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The Missing Links: That Second That Screwed Up the Net

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The Internet Doesn’t Want You To Miss One Single Second
You’ve wasted hundreds, thousands, tens-of-thousands, probably hundreds-of-thousands of precious seconds on the internet (not the time you've spent on mental_floss, of course). So why should the internet care if you want one of those tiny little seconds back?

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Where Do Criminals Disappear To?
When you hear about criminals fleeing the United States to avoid prosecution, you don’t imagine them fleeing to Russia. And guess what -- you’d be right. Only three times has an extradition from Russia to the US happened since 2011. See where people are actually hiding out.

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Germans Love ALF
ALF and 28 other American cultural entities found greater popularity overseas.

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You Never Reach A G-Force of 7 On the Kitchen Floor
This past weekend the X Games made the childhood dreams of countless kids spring brilliantly to life when they built and conquered a 66-foot tall looping Hot Wheels track.

Check out this link for video of the track in action.

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Turn Your Dog Into A Corkscrew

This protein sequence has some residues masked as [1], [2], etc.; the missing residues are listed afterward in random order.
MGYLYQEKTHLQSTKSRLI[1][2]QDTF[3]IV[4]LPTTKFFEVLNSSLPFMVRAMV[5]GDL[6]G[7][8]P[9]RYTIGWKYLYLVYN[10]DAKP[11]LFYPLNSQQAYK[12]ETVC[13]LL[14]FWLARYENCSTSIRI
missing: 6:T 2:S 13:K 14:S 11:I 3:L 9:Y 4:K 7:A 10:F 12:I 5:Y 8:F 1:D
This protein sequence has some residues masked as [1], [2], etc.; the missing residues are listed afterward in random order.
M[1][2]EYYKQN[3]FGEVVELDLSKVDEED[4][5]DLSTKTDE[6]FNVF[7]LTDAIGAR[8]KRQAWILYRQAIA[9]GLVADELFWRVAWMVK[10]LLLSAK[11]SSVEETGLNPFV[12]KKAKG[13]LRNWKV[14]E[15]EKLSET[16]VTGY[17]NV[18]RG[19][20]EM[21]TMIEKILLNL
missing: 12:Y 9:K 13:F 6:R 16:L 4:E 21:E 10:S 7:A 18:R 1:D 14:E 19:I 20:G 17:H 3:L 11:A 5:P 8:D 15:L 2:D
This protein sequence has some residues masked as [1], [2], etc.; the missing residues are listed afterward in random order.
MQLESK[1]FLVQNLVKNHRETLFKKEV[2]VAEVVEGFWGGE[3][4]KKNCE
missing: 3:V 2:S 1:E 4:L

Your hot dog that is. Before your frankfurters hit the grill, make sure you give them a nice spiral cut. This video explains how and why. Although, if your hot dog becomes a good “conversation piece,” you need some new friends at your cookout.

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Long Live the Laughs
In my opinion, comedy films still exist and new ones are being made every year. For one writer, however, the movie comedy is dead. And he spreads the blame for that across SNL, YouTube, Judd Apatow and even Batman.

To prove that comedic films are not a thing of the past, I offer the following tweets from Neil deGrasse Tyson, who went to see the new film Ted - and made an academic pursuit of it:

In other words: as long as you get the placement of the stars in the sky correct, you'll get no argument about the scientific implausibility of a stuffed animal that walks and talks.

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...And Laughs After Death
I personally would like to be cremated. But I do see a lot of comedic value in a tombstone. As some people have proven, there are a lot of funny possibilities. Headstone QR codes offer up an even greater array of possibilities than ever before. Just imagine if people could scan a code on your grave marker and be taken to a YouTube clip of you speaking to them from beyond the grave.

And if you’re not someone with a totally perversely-macabre sense of humor, I suppose you could have the QR code redirect you to something sentimental too.

The possibilities are endless. How would you use yours?

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Animals
25 Benefits of Adopting a Rescue Dog
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According to the ASPCA, 3.3 million dogs enter shelters each year in the United States. Although that number has gone down since 2011 (from 3.9 million) there are still millions of dogs waiting in shelters for a forever home. October is Adopt a Shelter Dog Month; here are 25 benefits of adopting a shelter dog.

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fun